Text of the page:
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There should be a profession called an arguer. This would not be like a lawyer, because few of their arguments would focus on the law. They would be called in when a company made a controversial decision and expected a lot of public discourse. They would accept jobs on a case-by-case basis so that they only argued for things they believed in (some wouldn't operate that way, but the good ones would).

Their job would be to engage with the public. This would be nothing like a Public Relations guy giving a statement, customer service giving a run around, or a press release. They would spend their time reading comments by the public -- both in public places and sent directly to the company -- and having conversations with those people. They would not give a statement and move on, instead they would actually engage with what the person was saying.

In some circumstances, this would be a far more effective use of money than advertising. There are all these people who want to interact with the company. So why not hire people to tell them a personalised version of the company's point of view?

A good arguer would persuade a few people that the company was right, and a fair amount would become less hostile. But more than winning arguing points, he'd show the company *has* arguing points that can hold up in a sustained debate and don't fall down after a few back and forths. He'd be demonstrating that people seriously believe the company is right and have thought it out.

Another part of his job would be to relay any opposition to the company that he considered especially interesting or thought had a good point. A company has a hard time reading and filtering a huge in basket, but when you cut down incoming arguments by a factor of a thousand or so (removing duplicates and bad arguments and fluff) it gets way more manageable.

Unfortunately the primary problem I see with this idea is the difficulty of hiring qualified, competent arguers. Letting people speak for your company is risky, so you need to be sure they are good at it. And the arguers job requires a lot more skill to avoid mishaps than a press release writer's job. The arguer will write a thousand times as many words, but every single one could end up quoted by the press if he messes up.

One day in the future, arguers will not be expected to be perfect and if they messed up now and then the press would realise this doesn't reflect badly on the company.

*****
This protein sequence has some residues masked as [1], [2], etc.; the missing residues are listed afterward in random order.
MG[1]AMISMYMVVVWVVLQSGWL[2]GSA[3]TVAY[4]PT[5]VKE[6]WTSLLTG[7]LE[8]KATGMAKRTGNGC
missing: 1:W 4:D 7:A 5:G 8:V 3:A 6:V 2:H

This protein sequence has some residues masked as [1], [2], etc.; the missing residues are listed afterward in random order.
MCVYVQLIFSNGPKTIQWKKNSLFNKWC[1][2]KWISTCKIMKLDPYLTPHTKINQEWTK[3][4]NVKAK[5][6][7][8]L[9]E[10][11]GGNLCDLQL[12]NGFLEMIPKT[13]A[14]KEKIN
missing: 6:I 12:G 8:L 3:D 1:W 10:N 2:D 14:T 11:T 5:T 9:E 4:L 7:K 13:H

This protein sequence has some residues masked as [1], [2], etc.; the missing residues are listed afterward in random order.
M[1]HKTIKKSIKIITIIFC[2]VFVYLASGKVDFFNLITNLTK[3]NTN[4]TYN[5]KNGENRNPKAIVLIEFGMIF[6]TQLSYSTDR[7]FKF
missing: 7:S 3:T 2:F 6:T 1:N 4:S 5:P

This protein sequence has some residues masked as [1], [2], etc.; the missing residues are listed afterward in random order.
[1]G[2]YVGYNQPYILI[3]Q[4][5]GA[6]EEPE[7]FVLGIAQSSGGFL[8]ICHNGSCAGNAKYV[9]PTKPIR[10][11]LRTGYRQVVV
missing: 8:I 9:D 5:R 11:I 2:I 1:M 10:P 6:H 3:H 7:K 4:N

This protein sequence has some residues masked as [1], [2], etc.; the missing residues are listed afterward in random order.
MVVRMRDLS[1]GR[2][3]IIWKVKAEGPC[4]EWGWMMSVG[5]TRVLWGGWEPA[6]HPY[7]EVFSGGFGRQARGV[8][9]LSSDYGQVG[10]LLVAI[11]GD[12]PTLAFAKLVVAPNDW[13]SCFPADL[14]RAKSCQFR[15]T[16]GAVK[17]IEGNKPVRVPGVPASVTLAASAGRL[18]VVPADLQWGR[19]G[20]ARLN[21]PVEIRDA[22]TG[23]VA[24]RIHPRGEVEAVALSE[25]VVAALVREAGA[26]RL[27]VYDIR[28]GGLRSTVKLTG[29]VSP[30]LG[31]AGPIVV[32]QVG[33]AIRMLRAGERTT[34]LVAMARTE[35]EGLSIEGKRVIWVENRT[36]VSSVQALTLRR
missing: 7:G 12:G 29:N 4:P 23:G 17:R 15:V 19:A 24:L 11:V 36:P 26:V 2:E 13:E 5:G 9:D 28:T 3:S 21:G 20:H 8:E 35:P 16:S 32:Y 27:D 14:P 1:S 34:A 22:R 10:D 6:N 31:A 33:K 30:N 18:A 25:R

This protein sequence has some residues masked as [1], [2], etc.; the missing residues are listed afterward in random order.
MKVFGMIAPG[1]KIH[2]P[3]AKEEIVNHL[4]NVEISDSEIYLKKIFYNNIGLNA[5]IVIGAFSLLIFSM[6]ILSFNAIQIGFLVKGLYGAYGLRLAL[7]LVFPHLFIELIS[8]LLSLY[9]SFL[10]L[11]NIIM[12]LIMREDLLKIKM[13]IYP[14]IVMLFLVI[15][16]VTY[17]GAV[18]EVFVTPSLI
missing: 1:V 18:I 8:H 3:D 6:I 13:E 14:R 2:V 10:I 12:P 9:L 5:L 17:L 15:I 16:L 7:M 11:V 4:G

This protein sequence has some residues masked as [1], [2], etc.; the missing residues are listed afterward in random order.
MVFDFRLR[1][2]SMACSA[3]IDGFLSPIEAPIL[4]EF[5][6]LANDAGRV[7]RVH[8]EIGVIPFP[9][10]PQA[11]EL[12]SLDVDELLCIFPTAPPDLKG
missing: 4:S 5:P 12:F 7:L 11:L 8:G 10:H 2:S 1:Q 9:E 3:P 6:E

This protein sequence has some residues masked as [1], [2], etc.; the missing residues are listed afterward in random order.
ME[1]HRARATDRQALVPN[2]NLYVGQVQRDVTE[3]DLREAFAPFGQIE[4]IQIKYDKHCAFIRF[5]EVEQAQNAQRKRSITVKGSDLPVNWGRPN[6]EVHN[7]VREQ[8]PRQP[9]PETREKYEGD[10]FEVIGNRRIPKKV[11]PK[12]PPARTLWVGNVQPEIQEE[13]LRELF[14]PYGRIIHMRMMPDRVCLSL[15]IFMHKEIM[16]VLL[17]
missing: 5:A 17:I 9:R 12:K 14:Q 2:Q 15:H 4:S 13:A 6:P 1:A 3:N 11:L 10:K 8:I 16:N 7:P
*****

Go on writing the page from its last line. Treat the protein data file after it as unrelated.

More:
Elliot Temple on February 7, 2006

Messages (2)

*sigh* man, I wish.....
but you do realize that it might be propel us back into a form of rhetoric in which he whoa rgues best is right? One fo the reasons that lawyers exist and that people accused have a right to an attorney is that some people can't speak well for themselves, and being able to speak well is representably hugely advantageous... therefore, the companies which are the richest will have the biggest advantage because they will buyt he best Arguers for themselves.
hmmm, maybe this doesn't amtter so much in your view, since theres only one right argument for you, but in mine, where truth is non-existent, convincing people of your argument is that much mroe powerful and not neccesarily good.
Course, thats just one vague scary possibility: I still think its a very cool idea

Sitraahra at 11:54 PM on February 9, 2006 | #37 | reply | quote

The richest companies can *already* buy the best public relations, so I don't see that my idea introduces a (new) problem.

It's true that some people find arguments persuasive independent of their truth. But I don't think that's a criticism of arguments in general. It just speaks to the need for more widespread knowledge about how to be intellectually discerning.

What's the alternative? Not giving reasons to stupid people? At least give them a chance to think about which arguments are best! (I'm not trying to suggest that was the alternative you had in mind.)

Elliot at 12:04 AM on February 10, 2006 | #38 | reply | quote

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